November 13, 2009 by  

2012


2012

Curtis Jackson (John Cusack) saves his daughter during Doomsday in "2012."

Starring: John Cusack, Amanda Peet, Chiwetel Ejiofor
Directed by: Roland Emmerich (“The Day After Tomorrow”)
Written by: Roland Emmerich (“The Day After Tomorrow”) and Harald Kloser

While the new apocalyptic thriller by director/writer Roland Emmerich (“The Day After Tomorrow”) might look like a 10.5 on the Richter scale based solely from its highly-intense, CGI-heavy previews, the event itself is more comparable to the seismic energy of a lopsided shopping cart wobbling down a grocery store aisle.

It shouldn’t be too surprising, however, if you’re familiar with Emmerich’s work. Giving audiences things that are both enormous and awful isn’t a new idea for him. From 1998’s larger-than-life lizard remake “Godzilla” to last year’s unfortunate prehistoric epic “10,000 B.C.,” it’s fairly safe to say Emmerich isn’t the type of filmmaker anyone would consider a minimalist when it comes to the technical aspects of his movies.

While it wasn’t such a problem with the cheese-fest that was “Independence Day” in 1996 (who wasn’t cheering for Will Smith to annihilate some hostile aliens?), there is something about “2012” that can’t be fixed no matter how many tsunamis are unleashed or buildings obliterated.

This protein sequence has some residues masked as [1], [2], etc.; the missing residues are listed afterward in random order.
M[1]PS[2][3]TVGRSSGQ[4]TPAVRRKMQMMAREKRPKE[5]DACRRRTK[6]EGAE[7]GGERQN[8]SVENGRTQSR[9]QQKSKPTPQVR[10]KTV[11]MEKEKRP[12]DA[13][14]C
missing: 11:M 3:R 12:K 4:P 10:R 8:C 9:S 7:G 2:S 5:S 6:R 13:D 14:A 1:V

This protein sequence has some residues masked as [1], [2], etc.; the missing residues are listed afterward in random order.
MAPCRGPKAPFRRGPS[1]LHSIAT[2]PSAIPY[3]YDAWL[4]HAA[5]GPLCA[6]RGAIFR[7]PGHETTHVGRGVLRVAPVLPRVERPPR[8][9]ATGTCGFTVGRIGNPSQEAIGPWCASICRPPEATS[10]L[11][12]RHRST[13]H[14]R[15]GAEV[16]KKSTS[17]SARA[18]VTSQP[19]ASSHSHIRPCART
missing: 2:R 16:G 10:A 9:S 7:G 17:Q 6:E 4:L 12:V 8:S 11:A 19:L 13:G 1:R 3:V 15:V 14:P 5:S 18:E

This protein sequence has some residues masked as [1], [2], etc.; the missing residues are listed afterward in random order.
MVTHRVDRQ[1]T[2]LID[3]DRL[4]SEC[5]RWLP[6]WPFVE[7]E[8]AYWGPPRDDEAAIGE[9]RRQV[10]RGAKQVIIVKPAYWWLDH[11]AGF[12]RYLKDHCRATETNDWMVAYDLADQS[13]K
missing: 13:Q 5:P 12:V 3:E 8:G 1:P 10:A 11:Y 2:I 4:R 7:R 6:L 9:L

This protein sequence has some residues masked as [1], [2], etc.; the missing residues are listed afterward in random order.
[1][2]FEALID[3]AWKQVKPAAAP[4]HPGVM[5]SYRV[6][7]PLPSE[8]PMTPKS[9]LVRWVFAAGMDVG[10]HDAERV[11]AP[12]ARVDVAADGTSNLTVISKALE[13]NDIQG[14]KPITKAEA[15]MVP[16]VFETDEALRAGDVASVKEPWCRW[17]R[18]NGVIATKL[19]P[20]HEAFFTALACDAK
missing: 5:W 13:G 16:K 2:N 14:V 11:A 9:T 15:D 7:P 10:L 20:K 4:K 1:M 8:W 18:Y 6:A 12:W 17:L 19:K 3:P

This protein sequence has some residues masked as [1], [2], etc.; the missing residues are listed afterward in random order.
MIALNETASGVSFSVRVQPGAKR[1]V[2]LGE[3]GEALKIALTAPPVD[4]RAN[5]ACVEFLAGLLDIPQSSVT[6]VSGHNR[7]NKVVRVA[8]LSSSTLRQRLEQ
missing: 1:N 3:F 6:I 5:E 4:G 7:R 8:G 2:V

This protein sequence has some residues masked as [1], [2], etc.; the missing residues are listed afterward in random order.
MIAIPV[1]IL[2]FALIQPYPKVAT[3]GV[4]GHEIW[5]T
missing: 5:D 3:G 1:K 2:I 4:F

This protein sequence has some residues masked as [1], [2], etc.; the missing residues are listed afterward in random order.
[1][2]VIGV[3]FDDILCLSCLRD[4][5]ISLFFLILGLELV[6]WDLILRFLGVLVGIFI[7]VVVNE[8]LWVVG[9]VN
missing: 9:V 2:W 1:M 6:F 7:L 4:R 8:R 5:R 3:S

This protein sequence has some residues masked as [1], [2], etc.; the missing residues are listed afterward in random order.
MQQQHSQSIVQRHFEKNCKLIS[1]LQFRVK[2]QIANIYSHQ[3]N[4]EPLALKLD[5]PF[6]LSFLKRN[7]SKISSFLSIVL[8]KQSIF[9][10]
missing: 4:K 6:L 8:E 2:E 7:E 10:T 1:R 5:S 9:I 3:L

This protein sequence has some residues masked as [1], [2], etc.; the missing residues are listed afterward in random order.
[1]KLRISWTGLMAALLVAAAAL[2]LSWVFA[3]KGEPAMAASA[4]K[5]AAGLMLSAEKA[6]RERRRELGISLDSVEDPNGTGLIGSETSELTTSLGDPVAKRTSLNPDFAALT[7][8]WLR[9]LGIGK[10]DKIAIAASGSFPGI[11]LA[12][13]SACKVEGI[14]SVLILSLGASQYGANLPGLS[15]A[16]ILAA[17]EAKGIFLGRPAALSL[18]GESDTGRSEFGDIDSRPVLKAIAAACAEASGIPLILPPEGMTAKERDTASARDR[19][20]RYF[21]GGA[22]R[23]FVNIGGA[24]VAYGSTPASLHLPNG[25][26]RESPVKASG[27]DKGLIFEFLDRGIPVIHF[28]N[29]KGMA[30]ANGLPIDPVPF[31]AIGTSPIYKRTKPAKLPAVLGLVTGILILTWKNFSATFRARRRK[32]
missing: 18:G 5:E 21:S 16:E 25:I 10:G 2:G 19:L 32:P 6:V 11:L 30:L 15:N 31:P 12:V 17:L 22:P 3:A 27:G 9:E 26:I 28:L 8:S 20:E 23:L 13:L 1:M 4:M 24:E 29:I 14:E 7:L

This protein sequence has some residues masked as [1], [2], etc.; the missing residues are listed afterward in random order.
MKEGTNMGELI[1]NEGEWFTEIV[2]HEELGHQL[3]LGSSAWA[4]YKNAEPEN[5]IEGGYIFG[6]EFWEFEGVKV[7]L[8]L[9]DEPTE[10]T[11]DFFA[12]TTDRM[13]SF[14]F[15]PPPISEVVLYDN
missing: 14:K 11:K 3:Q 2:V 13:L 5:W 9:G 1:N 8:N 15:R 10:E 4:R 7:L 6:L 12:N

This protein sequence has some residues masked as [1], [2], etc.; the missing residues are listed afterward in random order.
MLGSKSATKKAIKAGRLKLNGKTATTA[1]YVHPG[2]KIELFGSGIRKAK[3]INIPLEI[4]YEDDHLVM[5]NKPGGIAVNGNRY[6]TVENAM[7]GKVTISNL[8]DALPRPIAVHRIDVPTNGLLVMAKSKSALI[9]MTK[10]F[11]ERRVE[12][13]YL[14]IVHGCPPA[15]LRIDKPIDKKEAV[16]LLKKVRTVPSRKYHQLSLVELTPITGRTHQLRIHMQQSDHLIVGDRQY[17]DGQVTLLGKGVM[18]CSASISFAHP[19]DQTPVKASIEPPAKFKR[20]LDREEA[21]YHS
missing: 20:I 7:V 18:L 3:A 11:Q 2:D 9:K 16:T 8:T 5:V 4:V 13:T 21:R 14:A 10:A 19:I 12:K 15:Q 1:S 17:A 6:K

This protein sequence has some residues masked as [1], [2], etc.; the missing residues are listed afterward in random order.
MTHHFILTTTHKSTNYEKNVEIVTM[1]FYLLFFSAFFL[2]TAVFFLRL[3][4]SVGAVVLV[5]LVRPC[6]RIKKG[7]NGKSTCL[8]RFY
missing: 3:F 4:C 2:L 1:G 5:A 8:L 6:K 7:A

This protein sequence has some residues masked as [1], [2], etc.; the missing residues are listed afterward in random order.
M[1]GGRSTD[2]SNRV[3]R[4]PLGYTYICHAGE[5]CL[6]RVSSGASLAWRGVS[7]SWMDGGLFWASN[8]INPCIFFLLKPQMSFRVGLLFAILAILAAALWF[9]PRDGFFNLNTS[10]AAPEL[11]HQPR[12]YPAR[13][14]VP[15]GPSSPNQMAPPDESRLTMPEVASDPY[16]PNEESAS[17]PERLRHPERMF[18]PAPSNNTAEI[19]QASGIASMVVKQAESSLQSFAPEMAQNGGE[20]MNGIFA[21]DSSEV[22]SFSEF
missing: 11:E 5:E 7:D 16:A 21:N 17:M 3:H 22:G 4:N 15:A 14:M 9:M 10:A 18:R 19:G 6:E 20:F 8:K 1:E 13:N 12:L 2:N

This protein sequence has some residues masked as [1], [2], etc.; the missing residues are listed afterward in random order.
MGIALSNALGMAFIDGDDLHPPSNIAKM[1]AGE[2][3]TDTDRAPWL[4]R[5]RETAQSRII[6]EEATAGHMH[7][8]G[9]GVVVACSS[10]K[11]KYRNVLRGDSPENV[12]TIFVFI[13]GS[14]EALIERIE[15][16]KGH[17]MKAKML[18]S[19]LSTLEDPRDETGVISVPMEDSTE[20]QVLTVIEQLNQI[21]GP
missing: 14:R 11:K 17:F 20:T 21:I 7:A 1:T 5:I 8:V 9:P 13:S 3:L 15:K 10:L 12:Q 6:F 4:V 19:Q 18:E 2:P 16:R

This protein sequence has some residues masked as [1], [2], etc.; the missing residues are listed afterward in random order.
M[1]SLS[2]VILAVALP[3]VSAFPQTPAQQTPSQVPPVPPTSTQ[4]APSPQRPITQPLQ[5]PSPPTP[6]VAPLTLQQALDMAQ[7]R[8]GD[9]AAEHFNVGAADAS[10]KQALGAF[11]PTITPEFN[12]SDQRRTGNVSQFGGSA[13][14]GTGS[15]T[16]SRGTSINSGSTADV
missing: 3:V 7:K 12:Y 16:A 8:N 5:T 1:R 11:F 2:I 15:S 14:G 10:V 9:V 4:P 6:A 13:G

Forget the fact that a comprehensible narrative is missing and that the dialogue is worthy of massive eye-rolling. You might even overlook some of the countless cornball scenes throughout the film’s 158-minute runtime. What mainstream moviegoer is walking into this for character development anyway? The main problem with “2012” is that none of it is startling anymore. Emmerich does little to take the disaster movie to the next level other than to shell out more cash for extra special effects that ultimately feel worn.

In the film, John Cusack (“1408”) plays Jackson Curtis, a limo driver and small-time author who inexplicably finds out the world is coming to an end. Jackson isn’t the only one that knows this secret. The government, with the help of geologist Adrian Helmsley (Chiwetel Ejiofor), is aware of cataclysmic events that will happen. Judgment Day has been prophesized with the end of the Mayan calendar coming on Dec. 21, 2012. Now, with scientific evidence supporting this theory, administrations around the world have prepared for the worst by building “ships” to save as many people as possible before the earth begins to implode on itself.

As Adrian battles dishonesty within the White House, Jackson’s thoughts are with his family who – along with a majority of the popuation – have no idea what is about to happen. It’s at this point in the big-budget adventure where the destruction begins and never lets up. While the first rescue mission is actually quite fun (basically, it’s what you see in one of the movie trailers), Emmerich chucks in just about every disaster movie cliché in the book. It’s like getting punched repeatedly in the face. The first few blows are going to sting the most, but after 18 rounds, everything feels numb.

Emmerich tries to balance out the action by raising moral questions about the significance of saving certain people and things from being destroyed, but it all comes in a distance second to what most people are probably looking for – death and mayhem. It’s all there in “2012” for the less demanding moviegoers. For everyone else, the world doesn’t end soon enough.

Grade: D+

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